Kuhn is an average music student (violin), but an aspiring composer, then he is crippled in a moment of youthful horseplay. Self-conscious of his lameness and shy with women, he falls for Gertrude, the daughter of a music patron. Kuhn writes a song that captures the imagination of a famous young opera singer, Heinrich Muoth, whom he befriends. After introducing them Muoth and Gertrude begin an affair and marry. Contemplating suicide, Kuhn's career as a composer then begins to accelerate whilst he watches Gertrude and Muoth slowly destroy one another, with Muoth eventually committing suicide. This is a beautiful story, beautifully translated, about unrequited love and the self-destructive nature of sensitive and vulnerable musicians. I first read this in 1975, it is a re-read from my list of &nbsp all time favourites books. &nbsp I read this whilst on holiday in Corfu. &nbsp Beautiful. Rating: 5 out of 5.

This is the beginning of a new reading project I have been contemplating over the last few maonths, that of re-reading some of my favourite books. I shall probably try and limit this to one re-read per year, because there are too many other unread books that I would also like read.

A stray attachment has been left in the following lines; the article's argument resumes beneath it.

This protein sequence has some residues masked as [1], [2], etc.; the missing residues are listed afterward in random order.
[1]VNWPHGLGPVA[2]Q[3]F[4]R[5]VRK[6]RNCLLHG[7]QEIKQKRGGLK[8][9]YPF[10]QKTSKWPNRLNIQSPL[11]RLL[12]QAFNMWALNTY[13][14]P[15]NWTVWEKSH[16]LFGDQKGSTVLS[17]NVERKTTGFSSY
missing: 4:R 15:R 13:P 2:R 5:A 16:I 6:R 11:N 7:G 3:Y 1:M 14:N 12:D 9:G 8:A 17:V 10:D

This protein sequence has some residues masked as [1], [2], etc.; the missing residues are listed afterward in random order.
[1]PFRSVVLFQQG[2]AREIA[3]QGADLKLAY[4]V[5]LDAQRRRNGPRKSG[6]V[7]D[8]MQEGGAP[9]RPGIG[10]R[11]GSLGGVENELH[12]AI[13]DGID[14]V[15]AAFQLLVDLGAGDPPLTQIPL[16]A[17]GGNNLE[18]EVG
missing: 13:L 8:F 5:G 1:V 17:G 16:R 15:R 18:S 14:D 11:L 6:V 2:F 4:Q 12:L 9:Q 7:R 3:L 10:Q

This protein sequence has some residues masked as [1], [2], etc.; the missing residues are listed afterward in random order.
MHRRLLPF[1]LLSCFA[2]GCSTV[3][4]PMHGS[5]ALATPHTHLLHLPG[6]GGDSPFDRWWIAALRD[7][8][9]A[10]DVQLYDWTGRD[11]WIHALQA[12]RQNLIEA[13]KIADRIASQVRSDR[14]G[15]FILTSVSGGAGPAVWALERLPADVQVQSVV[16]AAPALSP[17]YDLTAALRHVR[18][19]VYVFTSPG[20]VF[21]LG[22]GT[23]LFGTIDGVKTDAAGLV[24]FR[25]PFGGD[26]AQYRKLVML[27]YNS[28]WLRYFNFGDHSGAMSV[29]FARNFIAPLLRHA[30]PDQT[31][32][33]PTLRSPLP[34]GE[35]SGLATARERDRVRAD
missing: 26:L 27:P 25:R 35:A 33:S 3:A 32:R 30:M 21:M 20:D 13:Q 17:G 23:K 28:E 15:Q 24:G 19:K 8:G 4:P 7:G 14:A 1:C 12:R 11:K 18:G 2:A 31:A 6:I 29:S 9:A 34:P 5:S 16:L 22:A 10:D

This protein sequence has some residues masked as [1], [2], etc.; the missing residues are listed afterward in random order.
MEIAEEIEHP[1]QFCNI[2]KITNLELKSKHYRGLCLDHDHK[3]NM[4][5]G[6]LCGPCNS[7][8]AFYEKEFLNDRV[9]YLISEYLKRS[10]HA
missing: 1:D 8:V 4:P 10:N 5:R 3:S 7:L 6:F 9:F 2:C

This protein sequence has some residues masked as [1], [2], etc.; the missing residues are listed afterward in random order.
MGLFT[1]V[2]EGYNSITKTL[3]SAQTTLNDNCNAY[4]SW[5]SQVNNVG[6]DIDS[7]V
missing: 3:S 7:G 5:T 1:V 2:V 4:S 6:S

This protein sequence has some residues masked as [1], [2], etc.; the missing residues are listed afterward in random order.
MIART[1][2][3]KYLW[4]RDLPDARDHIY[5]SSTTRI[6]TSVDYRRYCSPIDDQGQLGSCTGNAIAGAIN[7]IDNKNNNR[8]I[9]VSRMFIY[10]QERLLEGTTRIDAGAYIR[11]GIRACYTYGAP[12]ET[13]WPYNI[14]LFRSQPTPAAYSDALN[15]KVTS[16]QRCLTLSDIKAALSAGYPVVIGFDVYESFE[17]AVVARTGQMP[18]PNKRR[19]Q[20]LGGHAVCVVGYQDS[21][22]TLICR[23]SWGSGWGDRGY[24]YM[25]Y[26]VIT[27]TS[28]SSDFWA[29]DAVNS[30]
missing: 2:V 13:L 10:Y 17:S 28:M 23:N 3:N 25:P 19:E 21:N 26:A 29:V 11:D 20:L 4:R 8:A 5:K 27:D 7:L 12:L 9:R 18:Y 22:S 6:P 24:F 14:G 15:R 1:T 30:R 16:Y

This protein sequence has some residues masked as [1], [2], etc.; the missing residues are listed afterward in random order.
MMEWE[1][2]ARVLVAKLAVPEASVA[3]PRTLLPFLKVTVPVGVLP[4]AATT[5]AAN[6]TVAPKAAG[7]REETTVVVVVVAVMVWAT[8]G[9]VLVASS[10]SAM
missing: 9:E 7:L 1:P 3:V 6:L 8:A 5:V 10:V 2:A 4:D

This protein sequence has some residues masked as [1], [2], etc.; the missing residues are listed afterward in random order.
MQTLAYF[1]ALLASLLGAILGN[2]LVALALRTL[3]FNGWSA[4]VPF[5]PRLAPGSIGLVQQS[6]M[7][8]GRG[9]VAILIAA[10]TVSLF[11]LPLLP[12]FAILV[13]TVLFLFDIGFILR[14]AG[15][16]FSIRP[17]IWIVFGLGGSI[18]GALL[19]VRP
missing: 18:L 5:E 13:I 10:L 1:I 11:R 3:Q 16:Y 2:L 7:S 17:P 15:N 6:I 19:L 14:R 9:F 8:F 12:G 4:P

Whoops! My internet connection was interrupted before I had the chance to correct (and finish) this. In point of fact I have re-read three books this year (Gertrude, The Catcher In The Rye, and The Pearl), because I had already finished my planned reading list and did not want to disrupt my 2006 plan too severely. My re-read plan shall continue, in principle, to be one per year.

(The Illustrated) A Brief History Of Time by Stephen Hawking &nbsp (finished 10-Nov-2005) - 244 pages.